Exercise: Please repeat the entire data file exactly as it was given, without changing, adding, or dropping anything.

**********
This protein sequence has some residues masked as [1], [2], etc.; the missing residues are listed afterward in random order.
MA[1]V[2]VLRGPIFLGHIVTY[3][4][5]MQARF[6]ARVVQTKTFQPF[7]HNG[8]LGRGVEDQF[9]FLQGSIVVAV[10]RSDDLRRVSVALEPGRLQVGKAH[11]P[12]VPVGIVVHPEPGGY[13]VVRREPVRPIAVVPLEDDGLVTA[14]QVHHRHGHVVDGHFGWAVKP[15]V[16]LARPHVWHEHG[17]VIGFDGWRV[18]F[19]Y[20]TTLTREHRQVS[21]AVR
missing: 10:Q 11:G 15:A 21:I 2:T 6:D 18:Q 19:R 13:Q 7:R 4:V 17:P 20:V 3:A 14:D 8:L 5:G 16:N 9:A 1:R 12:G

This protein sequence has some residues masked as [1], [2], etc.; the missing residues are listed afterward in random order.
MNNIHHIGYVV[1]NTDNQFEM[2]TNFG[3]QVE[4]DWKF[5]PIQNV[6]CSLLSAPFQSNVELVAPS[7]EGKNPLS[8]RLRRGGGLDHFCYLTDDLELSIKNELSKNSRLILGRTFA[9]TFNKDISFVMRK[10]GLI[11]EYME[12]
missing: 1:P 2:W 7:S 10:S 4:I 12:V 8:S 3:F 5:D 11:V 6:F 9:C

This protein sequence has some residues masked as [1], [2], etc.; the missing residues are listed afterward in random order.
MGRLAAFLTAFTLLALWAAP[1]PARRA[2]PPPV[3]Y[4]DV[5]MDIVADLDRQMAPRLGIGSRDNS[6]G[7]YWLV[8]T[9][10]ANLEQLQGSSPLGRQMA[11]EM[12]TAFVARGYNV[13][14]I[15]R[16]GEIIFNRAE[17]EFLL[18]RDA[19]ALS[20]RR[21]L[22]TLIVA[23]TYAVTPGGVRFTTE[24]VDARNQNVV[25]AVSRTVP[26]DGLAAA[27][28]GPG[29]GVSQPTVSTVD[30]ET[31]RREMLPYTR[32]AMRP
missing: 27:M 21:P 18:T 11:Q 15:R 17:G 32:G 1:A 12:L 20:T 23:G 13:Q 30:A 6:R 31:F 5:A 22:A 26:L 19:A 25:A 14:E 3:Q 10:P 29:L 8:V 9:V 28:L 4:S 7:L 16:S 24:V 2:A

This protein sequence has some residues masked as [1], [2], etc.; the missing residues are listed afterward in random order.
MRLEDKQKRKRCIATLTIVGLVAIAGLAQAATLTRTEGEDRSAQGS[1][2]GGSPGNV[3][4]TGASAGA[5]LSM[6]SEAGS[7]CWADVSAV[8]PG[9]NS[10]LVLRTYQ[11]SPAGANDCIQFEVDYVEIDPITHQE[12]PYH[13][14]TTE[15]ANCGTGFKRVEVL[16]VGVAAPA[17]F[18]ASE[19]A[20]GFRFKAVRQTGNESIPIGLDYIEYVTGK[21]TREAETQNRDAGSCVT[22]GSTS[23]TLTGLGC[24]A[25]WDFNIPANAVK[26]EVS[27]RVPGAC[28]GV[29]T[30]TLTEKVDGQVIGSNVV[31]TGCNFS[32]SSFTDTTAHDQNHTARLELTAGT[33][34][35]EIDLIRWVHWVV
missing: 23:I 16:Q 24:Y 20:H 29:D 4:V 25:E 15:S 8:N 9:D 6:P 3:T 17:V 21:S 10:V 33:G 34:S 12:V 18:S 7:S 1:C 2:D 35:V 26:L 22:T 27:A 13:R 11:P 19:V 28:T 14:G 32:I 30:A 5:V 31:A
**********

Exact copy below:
This protein sequence has some residues masked as [1], [2], etc.; the missing residues are listed afterward in random order.
MA[1]V[2]VLRGPIFLGHIVTY[3][4][5]MQARF[6]ARVVQTKTFQPF[7]HNG[8]LGRGVEDQF[9]FLQGSIVVAV[10]RSDDLRRVSVALEPGRLQVGKAH[11]P[12]VPVGIVVHPEPGGY[13]VVRREPVRPIAVVPLEDDGLVTA[14]QVHHRHGHVVDGHFGWAVKP[15]V[16]LARPHVWHEHG[17]VIGFDGWRV[18]F[19]Y[20]TTLTREHRQVS[21]AVR
missing: 10:Q 11:G 15:A 21:I 2:T 6:D 18:Q 19:R 13:Q 7:R 4:V 17:P 20:V 3:A 14:D 8:L 5:G 16:N 9:A 1:R 12:G

This protein sequence has some residues masked as [1], [2], etc.; the missing residues are listed afterward in random order.
MNNIHHIGYVV[1]NTDNQFEM[2]TNFG[3]QVE[4]DWKF[5]PIQNV[6]CSLLSAPFQSNVELVAPS[7]EGKNPLS[8]RLRRGGGLDHFCYLTDDLELSIKNELSKNSRLILGRTFA[9]TFNKDISFVMRK[10]GLI[11]EYME[12]
missing: 1:P 2:W 7:S 10:S 4:I 12:V 8:S 3:F 5:D 11:V 6:F 9:C

This protein sequence has some residues masked as [1], [2], etc.; the missing residues are listed afterward in random order.
MGRLAAFLTAFTLLALWAAP[1]PARRA[2]PPPV[3]Y[4]DV[5]MDIVADLDRQMAPRLGIGSRDNS[6]G[7]YWLV[8]T[9][10]ANLEQLQGSSPLGRQMA[11]EM[12]TAFVARGYNV[13][14]I[15]R[16]GEIIFNRAE[17]EFLL[18]RDA[19]ALS[20]RR[21]L[22]TLIVA[23]TYAVTPGGVRFTTE[24]VDARNQNVV[25]AVSRTVP[26]DGLAAA[27][28]GPG[29]GVSQPTVSTVD[30]ET[31]RREMLPYTR[32]AMRP
missing: 27:M 21:P 18:T 11:Q 15:R 17:G 32:G 1:A 12:L 20:T 23:G 13:Q 30:A 6:R 31:F 5:A 22:A 26:L 19:A 25:A 14:E 3:Q 10:P 29:L 8:V 9:V 28:L 4:S 7:L 16:S 24:V 2:A

This protein sequence has some residues masked as [1], [2], etc.; the missing residues are listed afterward in random order.
MRLEDKQKRKRCIATLTIVGLVAIAGLAQAATLTRTEGEDRSAQGS[1][2]GGSPGNV[3][4]TGASAGA[5]LSM[6]SEAGS[7]CWADVSAV[8]PG[9]NS[10]LVLRTYQ[11]SPAGANDCIQFEVDYVEIDPITHQE[12]PYH[13][14]TTE[15]ANCGTGFKRVEVL[16]VGVAAPA[17]F[18]ASE[19]A[20]GFRFKAVRQTGNESIPIGLDYIEYVTGK[21]TREAETQNRDAGSCVT[22]GSTS[23]TLTGLGC[24]A[25]WDFNIPANAVK[26]EVS[27]RVPGAC[28]GV[29]T[30]TLTEKVDGQVIGSNVV[31]TGCNFS[32]SSFTDTTAHDQNHTARLELTAGT[33][34][35]EIDLIRWVHWVV
missing: 23:I 16:Q 24:Y 20:H 29:D 4:V 25:E 15:S 8:N 9:D 6:P 3:T 17:V 21:S 10:V 33:G 34:S 12:V 18:S 7:S 1:C 2:D 35:V 26:L 22:T 27:A 13:R 11:P 19:V 28:T 14:G 32:I 30:A 5:V 31:A